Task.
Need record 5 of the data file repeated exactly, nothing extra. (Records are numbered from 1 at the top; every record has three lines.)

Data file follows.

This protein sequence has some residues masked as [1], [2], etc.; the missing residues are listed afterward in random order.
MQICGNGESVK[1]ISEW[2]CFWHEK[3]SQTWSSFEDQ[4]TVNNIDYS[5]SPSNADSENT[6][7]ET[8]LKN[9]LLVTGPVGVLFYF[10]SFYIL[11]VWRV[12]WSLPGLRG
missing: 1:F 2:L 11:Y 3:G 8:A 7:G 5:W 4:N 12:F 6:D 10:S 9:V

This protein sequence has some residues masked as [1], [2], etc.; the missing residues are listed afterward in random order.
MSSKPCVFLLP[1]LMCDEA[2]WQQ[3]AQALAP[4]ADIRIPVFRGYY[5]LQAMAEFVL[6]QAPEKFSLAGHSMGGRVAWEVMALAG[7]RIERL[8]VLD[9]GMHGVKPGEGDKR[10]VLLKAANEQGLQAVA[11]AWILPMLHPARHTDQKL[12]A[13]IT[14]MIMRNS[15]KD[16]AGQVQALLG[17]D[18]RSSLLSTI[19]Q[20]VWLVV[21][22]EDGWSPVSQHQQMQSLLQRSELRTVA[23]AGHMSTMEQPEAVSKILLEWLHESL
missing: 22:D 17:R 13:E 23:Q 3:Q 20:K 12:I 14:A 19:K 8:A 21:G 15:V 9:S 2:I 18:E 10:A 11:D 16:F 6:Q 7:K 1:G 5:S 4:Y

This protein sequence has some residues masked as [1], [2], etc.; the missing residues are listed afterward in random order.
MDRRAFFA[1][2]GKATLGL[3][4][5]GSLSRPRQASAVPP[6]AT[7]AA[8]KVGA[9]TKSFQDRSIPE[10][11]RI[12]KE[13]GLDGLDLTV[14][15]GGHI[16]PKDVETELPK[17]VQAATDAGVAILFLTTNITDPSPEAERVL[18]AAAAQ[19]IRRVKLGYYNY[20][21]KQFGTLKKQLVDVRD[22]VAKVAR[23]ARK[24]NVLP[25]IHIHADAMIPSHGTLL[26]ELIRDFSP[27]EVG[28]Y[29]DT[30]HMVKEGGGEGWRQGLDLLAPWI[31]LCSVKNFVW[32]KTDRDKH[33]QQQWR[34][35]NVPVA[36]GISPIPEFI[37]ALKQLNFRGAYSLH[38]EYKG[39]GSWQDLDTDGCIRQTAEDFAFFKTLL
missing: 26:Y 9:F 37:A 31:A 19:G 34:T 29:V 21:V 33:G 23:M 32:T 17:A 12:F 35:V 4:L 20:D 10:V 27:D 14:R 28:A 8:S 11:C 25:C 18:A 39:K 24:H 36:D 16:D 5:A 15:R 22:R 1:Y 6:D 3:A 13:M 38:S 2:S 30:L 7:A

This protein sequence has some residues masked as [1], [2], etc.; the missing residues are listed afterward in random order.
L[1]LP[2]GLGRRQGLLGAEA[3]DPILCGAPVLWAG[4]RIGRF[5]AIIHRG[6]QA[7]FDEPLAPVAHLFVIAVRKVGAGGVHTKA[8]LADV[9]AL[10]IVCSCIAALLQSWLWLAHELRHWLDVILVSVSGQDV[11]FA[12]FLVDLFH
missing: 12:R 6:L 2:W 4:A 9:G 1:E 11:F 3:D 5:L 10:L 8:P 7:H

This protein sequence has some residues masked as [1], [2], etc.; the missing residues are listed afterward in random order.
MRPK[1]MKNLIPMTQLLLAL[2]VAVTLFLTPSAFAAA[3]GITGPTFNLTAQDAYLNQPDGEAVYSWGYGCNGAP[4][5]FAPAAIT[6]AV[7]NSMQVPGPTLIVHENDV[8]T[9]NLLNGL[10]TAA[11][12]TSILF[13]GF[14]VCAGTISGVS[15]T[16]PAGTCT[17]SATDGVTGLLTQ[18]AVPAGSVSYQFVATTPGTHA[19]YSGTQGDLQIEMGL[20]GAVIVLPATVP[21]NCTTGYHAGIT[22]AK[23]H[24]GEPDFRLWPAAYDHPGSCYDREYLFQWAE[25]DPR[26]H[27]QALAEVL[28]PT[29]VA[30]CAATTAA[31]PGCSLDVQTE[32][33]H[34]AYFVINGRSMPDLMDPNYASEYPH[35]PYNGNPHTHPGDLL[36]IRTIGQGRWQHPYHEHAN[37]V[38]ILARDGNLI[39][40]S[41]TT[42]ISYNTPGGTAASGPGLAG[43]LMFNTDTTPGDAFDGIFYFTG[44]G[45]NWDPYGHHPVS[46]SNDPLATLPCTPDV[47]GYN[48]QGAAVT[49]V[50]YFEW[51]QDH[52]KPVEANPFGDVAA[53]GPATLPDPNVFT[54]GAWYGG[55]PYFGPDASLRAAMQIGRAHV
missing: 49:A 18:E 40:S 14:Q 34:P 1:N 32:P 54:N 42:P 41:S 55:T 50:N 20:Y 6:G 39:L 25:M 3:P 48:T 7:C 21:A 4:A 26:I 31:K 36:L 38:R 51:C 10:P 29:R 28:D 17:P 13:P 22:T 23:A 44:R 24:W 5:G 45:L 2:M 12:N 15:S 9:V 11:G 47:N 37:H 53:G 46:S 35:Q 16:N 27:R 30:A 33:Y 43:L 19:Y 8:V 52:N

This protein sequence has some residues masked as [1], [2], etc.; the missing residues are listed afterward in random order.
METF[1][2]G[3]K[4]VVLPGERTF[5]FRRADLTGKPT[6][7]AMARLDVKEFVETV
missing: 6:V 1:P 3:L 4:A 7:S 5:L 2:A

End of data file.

This protein sequence has some residues masked as [1], [2], etc.; the missing residues are listed afterward in random order.
MRPK[1]MKNLIPMTQLLLAL[2]VAVTLFLTPSAFAAA[3]GITGPTFNLTAQDAYLNQPDGEAVYSWGYGCNGAP[4][5]FAPAAIT[6]AV[7]NSMQVPGPTLIVHENDV[8]T[9]NLLNGL[10]TAA[11][12]TSILF[13]GF[14]VCAGTISGVS[15]T[16]PAGTCT[17]SATDGVTGLLTQ[18]AVPAGSVSYQFVATTPGTHA[19]YSGTQGDLQIEMGL[20]GAVIVLPATVP[21]NCTTGYHAGIT[22]AK[23]H[24]GEPDFRLWPAAYDHPGSCYDREYLFQWAE[25]DPR[26]H[27]QALAEVL[28]PT[29]VA[30]CAATTAA[31]PGCSLDVQTE[32][33]H[34]AYFVINGRSMPDLMDPNYASEYPH[35]PYNGNPHTHPGDLL[36]IRTIGQGRWQHPYHEHAN[37]V[38]ILARDGNLI[39][40]S[41]TT[42]ISYNTPGGTAASGPGLAG[43]LMFNTDTTPGDAFDGIFYFTG[44]G[45]NWDPYGHHPVS[46]SNDPLATLPCTPDV[47]GYN[48]QGAAVT[49]V[50]YFEW[51]QDH[52]KPVEANPFGDVAA[53]GPATLPDPNVFT[54]GAWYGG[55]PYFGPDASLRAAMQIGRAHV
missing: 49:A 18:E 40:S 14:Q 34:P 1:N 32:P 54:N 42:P 41:S 55:T 50:N 20:Y 6:G 39:L 25:M 3:P 48:T 7:C 21:A 4:A 26:I 31:K 36:L 38:R 51:C 10:P 29:R 28:D 17:P 13:P 22:T 23:A 44:R 24:W 5:G 45:L 2:M 12:N 15:S 9:V 11:G 47:N 37:H 53:G 46:S 35:Q 16:N 27:R 30:A 33:Y 43:L 19:Y 8:V 52:N